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The 1960's Arcade

A kid with a dime had many diversions to choose from when LBJ was President.

You could trek down to the corner grocery and buy yourself a couple of candy bars. You could feed a plastic capsule machine and maybe get yourself a prize worth twice that much. Or, you could slide that dime into the slot of a loud, mechanical, wonderful arcade game.

Arcades have been around since the 19th century. But it was the prosperous Boomer generation, with pockets full of change that were unprecedented in history, that caused arcades to explode in popularity.

I don't recall any self-sufficient arcades in 1960's Miami, Oklahoma, but they could be found in larger nearby towns like Joplin and Tulsa. We did have arcade games in the local bowling alley, as well as certain restaurants and businesses that might attract teenaged crowds.

The games were a magnet to anyone between the ages of six and sixteen. If you were old enough to see over the top (perhaps with the aid of standing on a metal chair), then you could feel the draw of the machine.

We are talking about real machines here, with moving parts. Electrical solenoids would operate with a subtle "ka-chunk!" as points were tallied, runs were scored, or moving targets were shot.

You could actually feel the gears and such operating through your interaction with the periscope handles, the lever that operated the baseball bat, or the button that shot the basketball.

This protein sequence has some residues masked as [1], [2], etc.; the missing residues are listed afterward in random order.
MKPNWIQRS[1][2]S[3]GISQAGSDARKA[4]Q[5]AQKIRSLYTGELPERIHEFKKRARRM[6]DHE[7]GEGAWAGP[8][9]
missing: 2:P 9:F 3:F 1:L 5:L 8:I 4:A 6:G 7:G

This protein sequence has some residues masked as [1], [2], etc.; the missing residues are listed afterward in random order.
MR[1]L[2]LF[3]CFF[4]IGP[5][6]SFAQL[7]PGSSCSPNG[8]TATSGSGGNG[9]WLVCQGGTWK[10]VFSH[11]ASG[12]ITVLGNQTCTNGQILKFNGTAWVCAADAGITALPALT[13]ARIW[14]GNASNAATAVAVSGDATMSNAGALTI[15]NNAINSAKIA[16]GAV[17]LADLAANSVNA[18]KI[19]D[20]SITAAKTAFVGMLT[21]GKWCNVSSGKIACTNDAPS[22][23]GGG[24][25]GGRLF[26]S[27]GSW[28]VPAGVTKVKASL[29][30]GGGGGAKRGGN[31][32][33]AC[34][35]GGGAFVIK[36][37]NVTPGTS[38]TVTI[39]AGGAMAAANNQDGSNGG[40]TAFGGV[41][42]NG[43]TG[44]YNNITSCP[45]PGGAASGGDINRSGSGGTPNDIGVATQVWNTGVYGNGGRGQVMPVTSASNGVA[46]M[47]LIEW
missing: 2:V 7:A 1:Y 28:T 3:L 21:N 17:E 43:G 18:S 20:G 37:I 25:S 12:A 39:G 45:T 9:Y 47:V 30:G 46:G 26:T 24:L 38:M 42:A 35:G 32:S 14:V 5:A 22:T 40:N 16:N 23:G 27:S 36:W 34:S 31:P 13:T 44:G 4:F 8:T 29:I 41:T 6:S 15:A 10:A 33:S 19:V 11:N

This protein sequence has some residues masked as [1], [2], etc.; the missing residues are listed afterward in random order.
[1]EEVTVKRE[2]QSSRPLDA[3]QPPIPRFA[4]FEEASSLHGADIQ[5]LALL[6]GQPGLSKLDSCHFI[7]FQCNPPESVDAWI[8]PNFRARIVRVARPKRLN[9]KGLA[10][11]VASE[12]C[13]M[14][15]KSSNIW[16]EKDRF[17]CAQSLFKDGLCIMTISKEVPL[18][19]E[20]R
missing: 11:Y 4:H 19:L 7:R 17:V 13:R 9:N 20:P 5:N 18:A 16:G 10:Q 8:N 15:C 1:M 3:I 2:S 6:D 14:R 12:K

Sea Devil was one of the first that used any sort of electronic graphics. You would launch your torpedo, leading the ship just enough, and would hear a "whoosh" as it sped towards its goal. A hit would be accompanied by a deep "boom!" and flashing lights viewed through the periscope.

Then there were the driving games. No, I'm not talking about moving video displays of indy cars screeching by, I'm talking about cars mounted on a wire, which was actually moved back and forth by the motion of the steering wheel! One model in particular that I played at the swimming pool clubhouse at Bella Vista, Arkansas in the early 70's had a landscape on an endless belt that featured a road with twists, turns, and hazards. If you hit something, the game would make horrifying crash noises. Maneuvering through the rolling display with your wire-mounted car would result in a score to be boasted about to your cronies.

I was impressed with a 1950's vintage driving game called Motorama. I found it at a terrific website called Skooldays. Boomers, not all of the nostalgia there is from our generation, but much of it is. Go have a look.

My personal favorite arcade game was baseball. While individual designs varied, they were all pretty much the same. The pitched ball would pop up out of the floor of the game, and you would operate a lever to swing the bat. Various doors in the outfield were marked with single, double, out, etc. There was a ramp in the middle which, if the ball hit it with enough speed, would be launched into the stands for a home run! The momentous event would be accompanied by cheering noises and flashing lights, as well as a feeling of well-being that only a carefree kid growing up in a great era could experience.

Our grandkids are used to games with realistic HD graphics, surround sound, and everything else that state-of-the-art electronics can offer.

But our games had one big advantage. You could play them for a dime.

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